Mom Shares Pregnancy Warning Sign That Could Mean Danger for Baby

(CBS NEWS) A few months into her pregnancy, Christina DePino expected to feel uncomfortable, but she never expected to feel uncomfortable to the point she couldn’t sleep due to the excruciating pain.

It wasn’t because of bloating, nausea or any of the other typical symptoms pregnant women experience — it was itchiness.

“The itching was so severe that I would wake up and I wouldn’t be able to go back to bed, and my legs and arms were scabbed and bleeding from the uncontrollable need to scratch,” DePino told CBS News.

At first, the 28-year-old thought the severe itching was caused by a combination of regular pregnancy stretching and having recently moved to a drier climate — from Denham Springs, Louisiana to Monroe, Michigan. 

She complained to her friends on Facebook, begging for any hint of an answer that could explain the cause of the constant itching and offer relief.

“It started to keep me awake at night,” she said. “It got to the point that I was no longer able to sleep at all.”

A couple of people commented that this may be intrahepatic cholestasis of pregnancy (ICP), a serious condition that impairs the flow of bile from the liver. The condition can occur in late pregnancy and triggers intense itching, usually starting on the hands and feet and spreading to other parts of the body.

DePino reached out to her doctor about her suspicion and after a series of blood tests to check her liver function, she was officially diagnosed with ICP in her 36th week.

A maternal-fetal medicine specialist told DePino that ICP is caused by high hormone levels during pregnancy, interrupting the communication of the gall blader and the liver, causing bile to back up into the bloodstream. There may be a genetic component that makes some women more susceptible.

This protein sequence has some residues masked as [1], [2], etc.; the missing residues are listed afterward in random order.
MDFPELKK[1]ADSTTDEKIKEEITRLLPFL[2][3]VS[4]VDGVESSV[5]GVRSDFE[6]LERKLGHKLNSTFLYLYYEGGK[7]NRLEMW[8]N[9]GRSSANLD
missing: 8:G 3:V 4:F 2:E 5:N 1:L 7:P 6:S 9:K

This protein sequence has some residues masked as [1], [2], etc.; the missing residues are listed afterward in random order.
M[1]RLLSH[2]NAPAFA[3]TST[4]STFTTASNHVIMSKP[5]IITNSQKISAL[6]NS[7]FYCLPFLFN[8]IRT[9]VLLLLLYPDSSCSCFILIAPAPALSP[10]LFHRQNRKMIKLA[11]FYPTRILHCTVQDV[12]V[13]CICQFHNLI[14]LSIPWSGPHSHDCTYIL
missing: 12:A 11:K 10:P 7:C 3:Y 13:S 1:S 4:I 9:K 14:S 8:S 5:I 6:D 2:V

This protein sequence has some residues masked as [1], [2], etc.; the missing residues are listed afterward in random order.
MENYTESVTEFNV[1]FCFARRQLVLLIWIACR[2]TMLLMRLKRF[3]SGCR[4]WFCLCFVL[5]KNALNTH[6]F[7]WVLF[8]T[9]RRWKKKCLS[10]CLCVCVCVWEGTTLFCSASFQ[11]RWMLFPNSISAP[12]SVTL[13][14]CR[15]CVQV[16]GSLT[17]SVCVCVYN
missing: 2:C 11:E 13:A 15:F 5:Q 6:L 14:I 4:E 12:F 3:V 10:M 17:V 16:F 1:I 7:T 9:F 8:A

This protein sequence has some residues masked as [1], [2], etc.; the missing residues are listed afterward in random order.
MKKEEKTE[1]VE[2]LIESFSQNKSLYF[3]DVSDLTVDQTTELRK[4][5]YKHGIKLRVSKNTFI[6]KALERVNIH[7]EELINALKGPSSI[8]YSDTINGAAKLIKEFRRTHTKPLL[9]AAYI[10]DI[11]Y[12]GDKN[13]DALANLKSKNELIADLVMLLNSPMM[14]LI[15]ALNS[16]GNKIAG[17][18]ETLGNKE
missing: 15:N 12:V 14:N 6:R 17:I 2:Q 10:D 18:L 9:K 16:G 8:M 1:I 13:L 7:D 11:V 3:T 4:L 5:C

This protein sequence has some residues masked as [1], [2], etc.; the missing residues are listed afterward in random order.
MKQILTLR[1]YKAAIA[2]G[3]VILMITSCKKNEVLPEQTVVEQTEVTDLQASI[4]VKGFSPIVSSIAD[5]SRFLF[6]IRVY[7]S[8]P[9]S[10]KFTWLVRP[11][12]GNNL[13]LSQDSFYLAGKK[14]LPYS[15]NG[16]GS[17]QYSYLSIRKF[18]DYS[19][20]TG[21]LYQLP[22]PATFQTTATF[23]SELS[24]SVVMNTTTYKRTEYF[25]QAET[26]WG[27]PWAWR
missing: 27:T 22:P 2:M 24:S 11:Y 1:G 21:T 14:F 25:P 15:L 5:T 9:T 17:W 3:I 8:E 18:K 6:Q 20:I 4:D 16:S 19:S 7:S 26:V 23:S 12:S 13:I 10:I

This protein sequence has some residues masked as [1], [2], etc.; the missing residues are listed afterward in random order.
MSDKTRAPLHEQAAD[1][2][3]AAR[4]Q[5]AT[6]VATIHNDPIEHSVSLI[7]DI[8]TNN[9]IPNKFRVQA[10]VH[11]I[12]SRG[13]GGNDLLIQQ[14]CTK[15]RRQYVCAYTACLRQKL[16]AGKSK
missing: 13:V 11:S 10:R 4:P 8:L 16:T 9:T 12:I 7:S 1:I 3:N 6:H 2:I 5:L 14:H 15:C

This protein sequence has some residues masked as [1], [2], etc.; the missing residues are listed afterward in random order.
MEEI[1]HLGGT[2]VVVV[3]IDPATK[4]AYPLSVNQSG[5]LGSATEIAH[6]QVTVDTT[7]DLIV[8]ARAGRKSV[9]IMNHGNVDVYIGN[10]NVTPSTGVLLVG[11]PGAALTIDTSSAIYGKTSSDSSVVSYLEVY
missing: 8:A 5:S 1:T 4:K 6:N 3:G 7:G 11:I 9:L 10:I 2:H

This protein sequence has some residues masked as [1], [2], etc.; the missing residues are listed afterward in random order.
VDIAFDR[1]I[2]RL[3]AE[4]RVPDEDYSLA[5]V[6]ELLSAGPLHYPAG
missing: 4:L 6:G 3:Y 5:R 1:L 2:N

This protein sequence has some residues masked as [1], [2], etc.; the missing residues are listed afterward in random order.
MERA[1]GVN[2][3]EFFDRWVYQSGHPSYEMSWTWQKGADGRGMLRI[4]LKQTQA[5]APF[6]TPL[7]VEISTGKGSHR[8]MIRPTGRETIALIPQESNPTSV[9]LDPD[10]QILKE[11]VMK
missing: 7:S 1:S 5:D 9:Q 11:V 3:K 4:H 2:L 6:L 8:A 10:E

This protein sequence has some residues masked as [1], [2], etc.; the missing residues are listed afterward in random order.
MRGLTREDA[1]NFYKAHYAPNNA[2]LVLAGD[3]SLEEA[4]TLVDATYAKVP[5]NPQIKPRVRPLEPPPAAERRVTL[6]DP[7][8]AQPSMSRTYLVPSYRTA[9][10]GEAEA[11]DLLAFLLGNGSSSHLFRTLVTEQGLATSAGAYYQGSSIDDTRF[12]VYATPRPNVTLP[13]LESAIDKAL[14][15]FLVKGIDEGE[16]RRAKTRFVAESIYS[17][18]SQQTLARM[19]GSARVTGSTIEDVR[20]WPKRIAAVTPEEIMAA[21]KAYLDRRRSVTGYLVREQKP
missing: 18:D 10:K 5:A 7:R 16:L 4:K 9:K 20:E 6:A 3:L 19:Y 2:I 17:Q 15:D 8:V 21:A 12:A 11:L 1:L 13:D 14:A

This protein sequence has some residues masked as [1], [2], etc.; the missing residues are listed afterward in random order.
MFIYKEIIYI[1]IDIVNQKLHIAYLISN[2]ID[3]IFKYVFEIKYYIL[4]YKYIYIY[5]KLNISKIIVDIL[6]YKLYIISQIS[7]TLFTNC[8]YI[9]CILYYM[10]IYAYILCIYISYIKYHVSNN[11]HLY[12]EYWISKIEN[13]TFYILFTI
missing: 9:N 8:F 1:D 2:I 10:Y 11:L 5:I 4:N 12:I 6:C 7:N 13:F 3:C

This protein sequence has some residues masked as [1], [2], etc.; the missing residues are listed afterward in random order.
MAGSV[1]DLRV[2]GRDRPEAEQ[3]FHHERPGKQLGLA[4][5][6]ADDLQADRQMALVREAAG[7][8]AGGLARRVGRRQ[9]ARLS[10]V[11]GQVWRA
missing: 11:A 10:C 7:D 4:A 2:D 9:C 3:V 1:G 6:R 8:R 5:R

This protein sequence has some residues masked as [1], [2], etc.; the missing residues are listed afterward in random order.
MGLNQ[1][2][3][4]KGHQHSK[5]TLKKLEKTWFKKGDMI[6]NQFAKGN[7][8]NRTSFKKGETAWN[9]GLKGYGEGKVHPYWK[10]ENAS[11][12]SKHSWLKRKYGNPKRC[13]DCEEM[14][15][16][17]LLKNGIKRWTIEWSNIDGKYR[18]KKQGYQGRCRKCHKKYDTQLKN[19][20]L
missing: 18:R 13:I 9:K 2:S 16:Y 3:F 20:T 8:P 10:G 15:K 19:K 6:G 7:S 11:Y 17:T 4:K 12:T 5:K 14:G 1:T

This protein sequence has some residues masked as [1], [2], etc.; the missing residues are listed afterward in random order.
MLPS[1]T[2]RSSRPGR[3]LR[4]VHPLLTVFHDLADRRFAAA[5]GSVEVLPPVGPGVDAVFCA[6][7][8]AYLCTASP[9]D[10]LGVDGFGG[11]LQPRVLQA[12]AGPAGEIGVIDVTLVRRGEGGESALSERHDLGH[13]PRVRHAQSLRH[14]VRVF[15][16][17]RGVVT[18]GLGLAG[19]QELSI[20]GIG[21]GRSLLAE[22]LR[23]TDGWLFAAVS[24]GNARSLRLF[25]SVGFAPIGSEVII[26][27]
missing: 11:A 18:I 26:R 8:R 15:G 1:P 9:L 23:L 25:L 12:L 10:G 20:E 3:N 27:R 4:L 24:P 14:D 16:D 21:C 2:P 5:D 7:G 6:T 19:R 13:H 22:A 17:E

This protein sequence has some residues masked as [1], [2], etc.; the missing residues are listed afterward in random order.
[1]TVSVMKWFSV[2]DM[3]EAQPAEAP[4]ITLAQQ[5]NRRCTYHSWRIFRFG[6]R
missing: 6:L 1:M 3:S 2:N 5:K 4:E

For babies, complications from cholestasis of pregnancy can be severe. It increases the risk of a baby being born prematurely. There’s also a risk of fetal death late in pregnancy. 

“My doctor explained that while not all the reasons are understood, after 37 weeks, patients with ICP are at a very high risk of having a stillborn,” DePino explained. “He also explained that induction was still my choice, as it is possible to carry a baby to full term and not have a stillborn.”

But DePino didn’t want to take any chances, so the week after she was diagnosed, she decided to get induced. Last week, she gave birth to a healthy baby girl.

DePino and her husband, Aaron, were thrilled, but she couldn’t help but think about all the things that could’ve gone wrong. So she decided to share her pregnancy scare on Facebook to warn other expecting mothers about ICP.

“If you’re pregnant and you’re itching REALLY bad, don’t ignore it!” DePino warned in a post Friday that has since gone viral with more than 21,000 shares.

The condition is fairly rare and not everyone may get the same diagnosis, but DePino still thinks it’s an important message to send.

“Don’t ignore the itch,” she said. “A simple blood test could save your baby’s life.”

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